January 16, 2019 2:05 pm
Updated: January 16, 2019 2:06 pm

Researchers using CLS to understand protein that regulates heartbeats

Researchers are using the CLS to understand calmodulin, a protein that causes the heart to contract and relax, and mutations of this protein can lead to deadly arrhythmias.

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Researchers are using a Saskatoon science facility to better understand a protein that regulates heartbeats.

Calmodulin (CaM) regulates signals that causes the heart to contract and relax, but errors in the protein can lead to deadly arrhythmias.

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Cardiac arrhythmia, an irregular heartbeat, kills 40,000 people yearly in Canada.

“Because it plays such a crucial role in the heart, interacting with and regulating so many different important proteins, and seeing how calmodulin is identical in all vertebrate species, the general thinking was that you could never have any mutation in your calmodulin genes and survive,” said Filip Van Petegem, a professor at the University of British Columbia.

“You would affect so many different processes in the cell.”

Several people in recent years have survived despite mutations in their CaM genes.

Van Petegem said they turned to the Canadian Light Source (CLS) to pin down what the mutations did to the inner workings of the protein.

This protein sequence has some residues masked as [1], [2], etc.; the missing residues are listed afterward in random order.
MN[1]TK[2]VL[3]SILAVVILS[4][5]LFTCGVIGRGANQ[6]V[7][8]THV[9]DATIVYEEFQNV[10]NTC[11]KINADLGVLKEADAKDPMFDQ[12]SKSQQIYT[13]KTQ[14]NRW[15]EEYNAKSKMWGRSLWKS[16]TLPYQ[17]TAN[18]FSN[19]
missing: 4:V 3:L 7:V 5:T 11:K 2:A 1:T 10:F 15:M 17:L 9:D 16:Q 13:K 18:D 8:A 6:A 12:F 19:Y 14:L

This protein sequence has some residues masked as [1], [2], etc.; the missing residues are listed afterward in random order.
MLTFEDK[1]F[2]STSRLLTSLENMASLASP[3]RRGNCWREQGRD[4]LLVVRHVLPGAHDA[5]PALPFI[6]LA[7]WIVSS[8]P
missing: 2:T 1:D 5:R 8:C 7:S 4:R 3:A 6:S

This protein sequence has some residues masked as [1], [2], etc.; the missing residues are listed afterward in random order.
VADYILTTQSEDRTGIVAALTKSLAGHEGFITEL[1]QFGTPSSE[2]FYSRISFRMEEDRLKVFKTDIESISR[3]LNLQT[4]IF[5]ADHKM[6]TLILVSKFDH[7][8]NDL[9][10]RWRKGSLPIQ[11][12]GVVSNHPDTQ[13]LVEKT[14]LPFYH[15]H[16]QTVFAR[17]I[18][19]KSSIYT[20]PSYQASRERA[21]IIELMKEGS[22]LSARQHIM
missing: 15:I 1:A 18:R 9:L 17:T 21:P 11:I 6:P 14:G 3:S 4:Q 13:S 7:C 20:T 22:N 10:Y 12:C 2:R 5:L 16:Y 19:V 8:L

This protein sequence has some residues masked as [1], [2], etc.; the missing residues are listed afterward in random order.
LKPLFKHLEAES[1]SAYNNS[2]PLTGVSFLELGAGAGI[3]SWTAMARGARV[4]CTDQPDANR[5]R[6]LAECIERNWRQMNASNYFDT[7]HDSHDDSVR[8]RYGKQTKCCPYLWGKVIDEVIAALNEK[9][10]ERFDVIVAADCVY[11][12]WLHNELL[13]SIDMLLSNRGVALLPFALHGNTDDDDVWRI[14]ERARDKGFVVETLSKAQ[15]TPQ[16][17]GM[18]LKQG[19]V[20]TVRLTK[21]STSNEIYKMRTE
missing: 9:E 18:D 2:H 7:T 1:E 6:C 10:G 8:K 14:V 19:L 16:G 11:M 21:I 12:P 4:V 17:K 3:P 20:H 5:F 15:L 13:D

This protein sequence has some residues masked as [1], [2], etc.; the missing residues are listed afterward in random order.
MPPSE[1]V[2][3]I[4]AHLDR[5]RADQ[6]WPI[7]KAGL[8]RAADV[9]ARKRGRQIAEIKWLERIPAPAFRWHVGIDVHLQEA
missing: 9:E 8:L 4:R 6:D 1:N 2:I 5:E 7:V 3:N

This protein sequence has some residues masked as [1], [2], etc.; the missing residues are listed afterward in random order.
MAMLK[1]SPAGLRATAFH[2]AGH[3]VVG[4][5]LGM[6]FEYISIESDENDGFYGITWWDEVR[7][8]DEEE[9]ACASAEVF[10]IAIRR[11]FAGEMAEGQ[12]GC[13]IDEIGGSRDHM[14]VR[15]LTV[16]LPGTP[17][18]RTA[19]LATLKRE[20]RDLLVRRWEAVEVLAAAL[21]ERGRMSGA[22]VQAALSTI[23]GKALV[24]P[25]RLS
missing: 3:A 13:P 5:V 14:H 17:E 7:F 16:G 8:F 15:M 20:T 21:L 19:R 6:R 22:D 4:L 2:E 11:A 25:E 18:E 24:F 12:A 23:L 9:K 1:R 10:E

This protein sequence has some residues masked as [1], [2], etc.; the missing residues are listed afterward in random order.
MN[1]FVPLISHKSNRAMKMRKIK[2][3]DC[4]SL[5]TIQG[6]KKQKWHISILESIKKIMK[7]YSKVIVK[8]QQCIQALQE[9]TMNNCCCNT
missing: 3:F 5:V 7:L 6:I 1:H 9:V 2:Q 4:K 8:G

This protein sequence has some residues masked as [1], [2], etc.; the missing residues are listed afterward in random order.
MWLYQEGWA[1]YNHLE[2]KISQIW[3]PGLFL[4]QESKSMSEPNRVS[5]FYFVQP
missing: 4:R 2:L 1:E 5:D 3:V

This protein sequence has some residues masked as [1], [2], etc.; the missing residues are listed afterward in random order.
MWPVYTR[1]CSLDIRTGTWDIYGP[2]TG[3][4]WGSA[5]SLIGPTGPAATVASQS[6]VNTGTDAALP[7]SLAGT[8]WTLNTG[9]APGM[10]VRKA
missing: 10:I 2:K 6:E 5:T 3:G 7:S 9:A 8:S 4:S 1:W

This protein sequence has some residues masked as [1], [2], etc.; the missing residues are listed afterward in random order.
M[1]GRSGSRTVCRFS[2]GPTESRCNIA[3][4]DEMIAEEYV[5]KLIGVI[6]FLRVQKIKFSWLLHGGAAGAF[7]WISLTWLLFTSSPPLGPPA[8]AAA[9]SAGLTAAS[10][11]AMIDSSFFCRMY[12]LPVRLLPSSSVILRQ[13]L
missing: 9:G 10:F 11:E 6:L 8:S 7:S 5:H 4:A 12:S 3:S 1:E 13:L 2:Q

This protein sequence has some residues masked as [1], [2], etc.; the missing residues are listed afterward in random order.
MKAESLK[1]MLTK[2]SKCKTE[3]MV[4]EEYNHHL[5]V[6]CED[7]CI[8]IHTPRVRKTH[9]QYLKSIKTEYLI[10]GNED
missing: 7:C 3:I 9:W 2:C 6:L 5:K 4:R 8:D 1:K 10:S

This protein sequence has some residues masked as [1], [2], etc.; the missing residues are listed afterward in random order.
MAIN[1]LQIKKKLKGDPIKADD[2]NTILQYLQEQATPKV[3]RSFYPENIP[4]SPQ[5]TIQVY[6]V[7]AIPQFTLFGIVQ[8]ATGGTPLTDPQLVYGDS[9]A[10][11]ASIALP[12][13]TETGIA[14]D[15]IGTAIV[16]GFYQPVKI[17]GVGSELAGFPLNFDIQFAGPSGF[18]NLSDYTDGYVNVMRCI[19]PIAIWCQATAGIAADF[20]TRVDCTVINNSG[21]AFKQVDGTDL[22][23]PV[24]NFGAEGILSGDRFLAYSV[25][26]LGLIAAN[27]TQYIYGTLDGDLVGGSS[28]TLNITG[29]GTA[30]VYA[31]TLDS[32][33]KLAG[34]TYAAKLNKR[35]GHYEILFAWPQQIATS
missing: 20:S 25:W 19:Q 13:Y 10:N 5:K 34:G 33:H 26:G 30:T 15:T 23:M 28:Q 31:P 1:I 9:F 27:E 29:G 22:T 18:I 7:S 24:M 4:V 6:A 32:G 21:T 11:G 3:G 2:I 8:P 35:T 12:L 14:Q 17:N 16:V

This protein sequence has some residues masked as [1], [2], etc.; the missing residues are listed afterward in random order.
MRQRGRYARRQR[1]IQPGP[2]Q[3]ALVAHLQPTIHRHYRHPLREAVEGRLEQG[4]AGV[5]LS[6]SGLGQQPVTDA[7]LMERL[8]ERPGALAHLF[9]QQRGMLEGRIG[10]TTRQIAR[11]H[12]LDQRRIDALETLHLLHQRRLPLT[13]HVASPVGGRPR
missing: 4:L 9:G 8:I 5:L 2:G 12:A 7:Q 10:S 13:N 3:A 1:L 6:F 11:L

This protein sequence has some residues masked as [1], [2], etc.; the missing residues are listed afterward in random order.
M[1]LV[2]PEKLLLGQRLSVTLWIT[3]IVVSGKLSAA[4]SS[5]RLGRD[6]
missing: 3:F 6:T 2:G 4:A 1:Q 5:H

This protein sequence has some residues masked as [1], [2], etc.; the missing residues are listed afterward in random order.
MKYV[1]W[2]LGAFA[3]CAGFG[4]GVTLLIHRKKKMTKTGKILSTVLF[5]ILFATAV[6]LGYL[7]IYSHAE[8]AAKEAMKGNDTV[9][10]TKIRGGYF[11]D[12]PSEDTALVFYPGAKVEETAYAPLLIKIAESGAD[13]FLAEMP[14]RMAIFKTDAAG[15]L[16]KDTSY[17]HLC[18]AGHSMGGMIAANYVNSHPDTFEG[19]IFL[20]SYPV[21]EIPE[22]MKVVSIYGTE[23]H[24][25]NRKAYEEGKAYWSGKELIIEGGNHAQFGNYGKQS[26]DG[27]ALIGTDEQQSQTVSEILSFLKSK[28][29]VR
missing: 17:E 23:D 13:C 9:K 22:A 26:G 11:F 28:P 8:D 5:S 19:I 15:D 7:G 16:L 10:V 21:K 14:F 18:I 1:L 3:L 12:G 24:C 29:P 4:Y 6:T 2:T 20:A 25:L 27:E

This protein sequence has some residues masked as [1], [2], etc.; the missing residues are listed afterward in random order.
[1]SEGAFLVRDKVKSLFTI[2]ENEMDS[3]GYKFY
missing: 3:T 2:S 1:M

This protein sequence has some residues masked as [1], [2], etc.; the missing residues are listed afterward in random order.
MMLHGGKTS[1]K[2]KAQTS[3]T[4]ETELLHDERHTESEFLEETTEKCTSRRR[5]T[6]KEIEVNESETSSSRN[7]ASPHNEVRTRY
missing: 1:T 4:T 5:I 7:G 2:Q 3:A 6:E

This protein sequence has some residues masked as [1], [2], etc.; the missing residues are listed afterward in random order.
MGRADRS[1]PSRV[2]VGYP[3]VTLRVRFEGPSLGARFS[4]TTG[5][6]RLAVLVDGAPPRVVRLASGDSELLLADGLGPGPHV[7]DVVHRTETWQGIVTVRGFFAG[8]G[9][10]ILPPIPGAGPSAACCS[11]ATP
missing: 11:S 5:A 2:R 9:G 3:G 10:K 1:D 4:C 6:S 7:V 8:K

“It’s all about getting 3D structures, and you need very bright X-rays to see a lot of the details in these structures,” Van Petegem explained.

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He said they looked at four different mutant variations of CaM, finding different structures for each.

“Although the different mutations all lead to cardiac arrhythmia, the way they do this is mutation-specific,” said Van Petegem, who has been studying CaM since 2007.

“Two of the four mutants expressed large structural conformations, with different consequences shown in the other two.”

Van Petegem said the mutant CaM looked nothing like the protein found in a healthy person, yet it was still able to fulfill most of its functions even if control over the heartbeat was compromised.

“We would never have predicted beforehand what we saw,” he said.

Van Petegem will continue to use the CLS as they look for ways to develop arrhythmia treatments.

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